Guam - With the release of the final environmental impact statement just around the corner, it seems there's still some confusion as to where the military plans to construct a firing range to accommodate the Marines' training.  During a teleconference lawmakers as well as others in the community voiced their concerns, as they feel that they might not have a say when the military does decide just where that site might be.  

There were two meetings held today for elected leaders and stakeholders to learn more about what went into deciding the preferred training ranges needed for the Marines.  The first was held at one am this morning via teleconference; while the other was held just before lunch time via videoconference between the Joint Guam Program Office and the White House Council on Environmental Quality.

The event was facilitated by Guam Congressional Delegate Madeline Bordallo's office, but we were denied access.

Although we were turned away, KUAM News was able to sit-in on the teleconference held at 1am Tuesday this where senators gathered to listen to a presentation made an ocean away in the nation's capitol. The purpose of the teleconference was to allow the JGPO and the U.S. Marines Corps the opportunity to present to the CEQ how they went about selecting the proposed sites and preferred alternatives for the firing and training ranges needed for the relocation of Marines from Okinawa to Guam.

JGPO Executive Director David Bice said that the process in selecting property for a Marine firing range came under the direct guidance of the Department of Defense to maximize federal property on Guam, as well as consider the safety of those using the range along with the surrounding community. Bice says JGPO ruled out a number of proposed sites due to the size, including Navy Barrigada, Apra Heights, Drydock Island, Mt. Santa Rosa, Naval Hospital, and Potts Junction. Other areas ruled out due to incompatibility for surrounding areas include Andersen Air Force Base, Northwest Field, Andersen South, Tarague Beach, Orote Point, and Naval Magazine.

We Are Guahan representative Leevin Camacho was at briefing at the delegate's office this morning, and said, "One of the reasons why they got rid of the other options is because of anticipated public concern, we're all here and Pagat has been such a tough issue because the public is concerned." And Pagat was the biggest part of the discussion, as the military has deemed the preferred site a good location for Marine training.

Marine Corps Head of Range Development Tom Shear explained the types of ammunition the Corps will be using, which includes several training rounds that emit an orange powder in an effort to prevent any fire hazards. He adds that there will be no damage to the lusongs or lattes on the historic site if it is selected.

Lawmakers raised several concerns about the use of the Pagat land and questioned why Resolution 275 that states no action on Pagat be taken seems to have fallen on deaf ears.

"It's a dog and pony show for me," summarized speaker of the 30th Guam Legislature Judi Won Pat.  "They gave us papers to follow through but no matter what we said if this was the preferred site, why don't they just come right out and say this is it, stop dragging us through all this and say it's notional, tell us and stop it right now and let's start talking then."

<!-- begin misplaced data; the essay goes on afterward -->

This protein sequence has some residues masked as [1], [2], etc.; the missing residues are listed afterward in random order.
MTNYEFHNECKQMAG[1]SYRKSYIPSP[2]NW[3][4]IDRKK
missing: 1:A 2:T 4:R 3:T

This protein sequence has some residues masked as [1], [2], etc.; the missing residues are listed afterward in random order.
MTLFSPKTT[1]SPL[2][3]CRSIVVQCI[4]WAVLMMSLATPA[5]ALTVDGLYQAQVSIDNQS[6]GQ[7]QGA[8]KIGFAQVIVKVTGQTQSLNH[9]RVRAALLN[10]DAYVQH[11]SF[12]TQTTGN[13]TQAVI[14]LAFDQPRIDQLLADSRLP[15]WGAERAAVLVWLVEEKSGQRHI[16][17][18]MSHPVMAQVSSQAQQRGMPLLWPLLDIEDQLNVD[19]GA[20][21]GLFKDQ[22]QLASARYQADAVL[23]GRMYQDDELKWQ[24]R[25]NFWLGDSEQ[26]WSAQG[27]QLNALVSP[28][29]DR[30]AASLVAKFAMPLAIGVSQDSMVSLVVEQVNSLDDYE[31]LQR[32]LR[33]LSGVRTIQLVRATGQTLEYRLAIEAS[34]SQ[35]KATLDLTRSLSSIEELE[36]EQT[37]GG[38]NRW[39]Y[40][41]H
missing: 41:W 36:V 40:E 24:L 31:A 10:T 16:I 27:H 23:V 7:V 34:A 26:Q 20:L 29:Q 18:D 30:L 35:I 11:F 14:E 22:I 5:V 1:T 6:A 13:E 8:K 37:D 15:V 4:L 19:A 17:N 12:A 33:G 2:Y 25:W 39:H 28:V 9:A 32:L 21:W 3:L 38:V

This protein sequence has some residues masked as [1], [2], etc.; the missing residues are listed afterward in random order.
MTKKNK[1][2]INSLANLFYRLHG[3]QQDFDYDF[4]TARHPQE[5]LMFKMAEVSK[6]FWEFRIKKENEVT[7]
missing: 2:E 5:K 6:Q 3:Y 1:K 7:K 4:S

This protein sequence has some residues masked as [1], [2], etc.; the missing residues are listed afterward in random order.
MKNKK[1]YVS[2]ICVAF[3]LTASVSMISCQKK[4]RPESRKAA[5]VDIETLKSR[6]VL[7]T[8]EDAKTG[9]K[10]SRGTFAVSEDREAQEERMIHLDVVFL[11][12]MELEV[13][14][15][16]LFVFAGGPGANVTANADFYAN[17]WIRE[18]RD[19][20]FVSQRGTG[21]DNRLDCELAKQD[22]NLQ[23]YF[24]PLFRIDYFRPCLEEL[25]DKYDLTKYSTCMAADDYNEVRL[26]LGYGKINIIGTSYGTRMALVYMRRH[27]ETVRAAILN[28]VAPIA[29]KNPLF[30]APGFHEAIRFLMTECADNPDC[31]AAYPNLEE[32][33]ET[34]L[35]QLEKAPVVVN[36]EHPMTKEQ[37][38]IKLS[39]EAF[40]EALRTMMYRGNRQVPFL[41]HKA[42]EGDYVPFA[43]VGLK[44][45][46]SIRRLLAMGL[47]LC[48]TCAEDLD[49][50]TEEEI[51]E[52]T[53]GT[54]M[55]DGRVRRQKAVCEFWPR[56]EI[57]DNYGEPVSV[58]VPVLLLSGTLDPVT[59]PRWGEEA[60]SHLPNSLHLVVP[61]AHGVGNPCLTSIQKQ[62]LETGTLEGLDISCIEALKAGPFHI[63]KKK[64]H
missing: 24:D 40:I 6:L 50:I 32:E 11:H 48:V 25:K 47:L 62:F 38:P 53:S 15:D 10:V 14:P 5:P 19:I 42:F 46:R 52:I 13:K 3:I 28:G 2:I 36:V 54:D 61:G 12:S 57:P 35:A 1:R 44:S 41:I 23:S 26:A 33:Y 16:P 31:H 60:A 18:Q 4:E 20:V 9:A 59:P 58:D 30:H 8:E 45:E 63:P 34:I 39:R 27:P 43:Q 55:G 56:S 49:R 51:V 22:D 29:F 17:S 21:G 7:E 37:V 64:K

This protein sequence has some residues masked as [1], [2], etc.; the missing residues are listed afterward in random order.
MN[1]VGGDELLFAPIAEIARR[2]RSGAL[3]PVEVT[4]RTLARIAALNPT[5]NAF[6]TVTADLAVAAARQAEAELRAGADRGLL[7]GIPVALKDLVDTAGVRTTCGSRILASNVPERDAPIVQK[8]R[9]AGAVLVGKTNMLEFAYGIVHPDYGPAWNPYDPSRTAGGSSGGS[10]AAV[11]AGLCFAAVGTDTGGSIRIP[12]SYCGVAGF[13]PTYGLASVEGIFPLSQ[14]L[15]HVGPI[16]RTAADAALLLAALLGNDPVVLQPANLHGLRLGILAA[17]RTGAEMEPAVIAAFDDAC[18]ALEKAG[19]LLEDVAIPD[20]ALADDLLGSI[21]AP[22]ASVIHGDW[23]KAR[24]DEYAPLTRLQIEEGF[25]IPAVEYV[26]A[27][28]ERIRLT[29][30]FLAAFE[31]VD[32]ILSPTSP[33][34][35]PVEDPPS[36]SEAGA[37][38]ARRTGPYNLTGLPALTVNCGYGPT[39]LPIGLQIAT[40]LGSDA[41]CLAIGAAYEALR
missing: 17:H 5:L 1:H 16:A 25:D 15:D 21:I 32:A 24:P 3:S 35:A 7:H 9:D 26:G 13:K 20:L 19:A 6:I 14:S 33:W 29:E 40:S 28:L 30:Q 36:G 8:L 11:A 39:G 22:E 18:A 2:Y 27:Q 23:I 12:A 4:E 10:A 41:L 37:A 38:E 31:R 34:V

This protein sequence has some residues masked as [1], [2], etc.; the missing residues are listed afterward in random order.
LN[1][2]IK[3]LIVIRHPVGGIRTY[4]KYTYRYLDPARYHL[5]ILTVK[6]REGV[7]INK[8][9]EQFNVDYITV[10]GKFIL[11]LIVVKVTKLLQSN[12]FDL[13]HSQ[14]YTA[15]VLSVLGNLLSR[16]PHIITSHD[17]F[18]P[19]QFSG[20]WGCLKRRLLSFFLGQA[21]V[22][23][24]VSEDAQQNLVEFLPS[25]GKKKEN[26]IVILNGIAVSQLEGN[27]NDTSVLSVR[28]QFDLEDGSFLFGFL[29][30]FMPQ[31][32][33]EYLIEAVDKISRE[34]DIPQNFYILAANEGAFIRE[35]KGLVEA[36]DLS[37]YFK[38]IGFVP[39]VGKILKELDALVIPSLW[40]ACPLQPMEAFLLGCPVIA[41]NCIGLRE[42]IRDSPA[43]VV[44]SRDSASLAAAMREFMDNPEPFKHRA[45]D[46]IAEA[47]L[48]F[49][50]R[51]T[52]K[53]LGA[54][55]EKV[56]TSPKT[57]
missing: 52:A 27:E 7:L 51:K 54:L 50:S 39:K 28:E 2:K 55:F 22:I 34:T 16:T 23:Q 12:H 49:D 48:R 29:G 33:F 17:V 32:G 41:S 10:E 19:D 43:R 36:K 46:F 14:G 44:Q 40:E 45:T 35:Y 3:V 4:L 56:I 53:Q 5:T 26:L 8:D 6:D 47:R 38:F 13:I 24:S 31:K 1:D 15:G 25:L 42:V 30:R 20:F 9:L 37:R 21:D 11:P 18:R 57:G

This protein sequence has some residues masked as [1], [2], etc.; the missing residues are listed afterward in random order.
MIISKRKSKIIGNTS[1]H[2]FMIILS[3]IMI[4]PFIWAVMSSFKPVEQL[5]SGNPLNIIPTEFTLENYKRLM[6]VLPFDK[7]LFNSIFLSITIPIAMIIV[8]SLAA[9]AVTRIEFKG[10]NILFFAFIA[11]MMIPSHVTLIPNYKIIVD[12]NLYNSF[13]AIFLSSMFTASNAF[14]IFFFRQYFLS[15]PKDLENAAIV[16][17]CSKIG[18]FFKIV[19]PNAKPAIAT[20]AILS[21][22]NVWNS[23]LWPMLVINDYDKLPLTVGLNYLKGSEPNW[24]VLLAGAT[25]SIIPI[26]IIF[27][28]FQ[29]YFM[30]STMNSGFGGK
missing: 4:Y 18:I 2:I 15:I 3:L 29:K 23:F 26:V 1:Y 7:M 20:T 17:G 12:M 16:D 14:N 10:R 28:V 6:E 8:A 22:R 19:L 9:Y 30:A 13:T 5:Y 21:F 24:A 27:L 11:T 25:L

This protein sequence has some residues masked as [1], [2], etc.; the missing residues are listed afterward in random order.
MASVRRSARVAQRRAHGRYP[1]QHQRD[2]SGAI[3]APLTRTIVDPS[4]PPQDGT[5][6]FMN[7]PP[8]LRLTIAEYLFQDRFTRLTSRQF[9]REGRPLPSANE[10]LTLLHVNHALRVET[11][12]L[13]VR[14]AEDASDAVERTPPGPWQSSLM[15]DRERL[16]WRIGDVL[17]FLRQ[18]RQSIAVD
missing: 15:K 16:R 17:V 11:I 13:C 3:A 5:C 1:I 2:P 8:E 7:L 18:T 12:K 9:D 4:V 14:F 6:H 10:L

Said Shear in response, "If it wasn't made clear earlier we were trying to make it clear that the no action alternative or not using these training ranges is one of the options at the end of the day, when the decision has to be made in the record of decision that will follow the final environmental impact statement, so the consideration of not going to these training ranges is on the table.  The object of this briefing was to describe what actions could be considered should the decision go forward with the relocation of Guam. So that's why we tried to emphasize throughout this briefing that these things were notional."

Vice-Speaker B.J. Cruz expressed disappointment about the lack of notice on the briefing, as he feels the military's notion of Pagat is misleading. Senator Frank Blas, Jr. also questioned what the military plans to do if the preferred site in Pagat does not work out. However, the feds reacted to most of the concerns by stating that nothing is official, and that most of the details will become clearer in the final EIS. The military also admits that the final EIS would explain why other areas like Tinian were not selected to host a firing range.

The feds also mentioned a range management plan that would keep the public informed of the training activity, as well as let the community know when they can visit the site. However, more concerns were raised by the a representative from Fuetsan Famala'oan's Lisa Cipollone, who asked National Historic Preservation Trust officials how they felt about Pagat being considered as it was recently designated as one of America's 11 most endangered historic sites.

In the meantime, participants like Department of Agriculture's Tino Aguon feels the briefing only led to more unanswered questions from the feds, saying, "I believe there are more questions that came out of this.  And so we look forward to seeing future discussions and how this will impact."

Military Buildup Chair Senator Judi Guthertz also expressed frustration, stating that those providing the briefing deflected pointed questions about Pagat's range plans. Guthertz says she was not satisfied when she asked how the military plans to get the land, and Bice stated, "negotiate".  Likewise, some felt that the two-hour briefing did not allow them enough time to have their concerns addressed, such as Senator Tina Muna Barnes, who feels the feds think that the people of Guam are, in her words, "third-class citizens".